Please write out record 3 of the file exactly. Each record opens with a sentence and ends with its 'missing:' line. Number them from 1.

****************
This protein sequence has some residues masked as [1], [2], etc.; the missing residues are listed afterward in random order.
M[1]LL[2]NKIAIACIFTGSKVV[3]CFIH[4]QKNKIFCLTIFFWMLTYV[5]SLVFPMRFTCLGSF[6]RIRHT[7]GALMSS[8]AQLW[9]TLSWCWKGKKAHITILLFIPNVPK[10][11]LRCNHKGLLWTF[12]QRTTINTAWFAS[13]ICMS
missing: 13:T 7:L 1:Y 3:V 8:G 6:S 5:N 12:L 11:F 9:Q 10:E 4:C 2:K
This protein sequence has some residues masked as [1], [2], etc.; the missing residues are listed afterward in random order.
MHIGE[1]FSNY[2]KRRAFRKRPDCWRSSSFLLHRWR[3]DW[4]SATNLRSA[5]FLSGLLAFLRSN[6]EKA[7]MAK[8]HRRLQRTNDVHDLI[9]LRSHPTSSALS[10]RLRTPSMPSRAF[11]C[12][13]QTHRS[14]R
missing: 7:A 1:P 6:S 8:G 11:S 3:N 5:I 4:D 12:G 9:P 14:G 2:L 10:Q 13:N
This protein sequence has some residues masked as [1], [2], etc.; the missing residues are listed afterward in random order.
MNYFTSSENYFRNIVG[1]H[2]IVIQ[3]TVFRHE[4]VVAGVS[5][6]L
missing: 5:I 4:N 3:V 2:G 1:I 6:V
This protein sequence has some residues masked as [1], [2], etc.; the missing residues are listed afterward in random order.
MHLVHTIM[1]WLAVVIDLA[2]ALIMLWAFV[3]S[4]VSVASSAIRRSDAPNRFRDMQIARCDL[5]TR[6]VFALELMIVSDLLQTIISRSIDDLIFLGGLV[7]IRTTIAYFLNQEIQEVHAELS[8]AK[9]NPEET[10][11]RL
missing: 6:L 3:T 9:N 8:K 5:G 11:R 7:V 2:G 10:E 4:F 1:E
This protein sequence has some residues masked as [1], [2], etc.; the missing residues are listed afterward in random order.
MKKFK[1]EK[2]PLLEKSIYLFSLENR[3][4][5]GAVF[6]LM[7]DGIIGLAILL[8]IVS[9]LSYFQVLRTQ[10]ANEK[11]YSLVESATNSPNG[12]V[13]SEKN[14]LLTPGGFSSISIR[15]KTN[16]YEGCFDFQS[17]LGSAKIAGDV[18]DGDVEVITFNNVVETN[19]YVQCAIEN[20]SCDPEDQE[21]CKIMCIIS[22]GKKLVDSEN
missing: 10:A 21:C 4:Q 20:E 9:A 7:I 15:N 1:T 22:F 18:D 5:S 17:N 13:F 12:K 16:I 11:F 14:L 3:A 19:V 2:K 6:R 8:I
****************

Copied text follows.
This protein sequence has some residues masked as [1], [2], etc.; the missing residues are listed afterward in random order.
MNYFTSSENYFRNIVG[1]H[2]IVIQ[3]TVFRHE[4]VVAGVS[5][6]L
missing: 5:I 4:N 3:V 2:G 1:I 6:V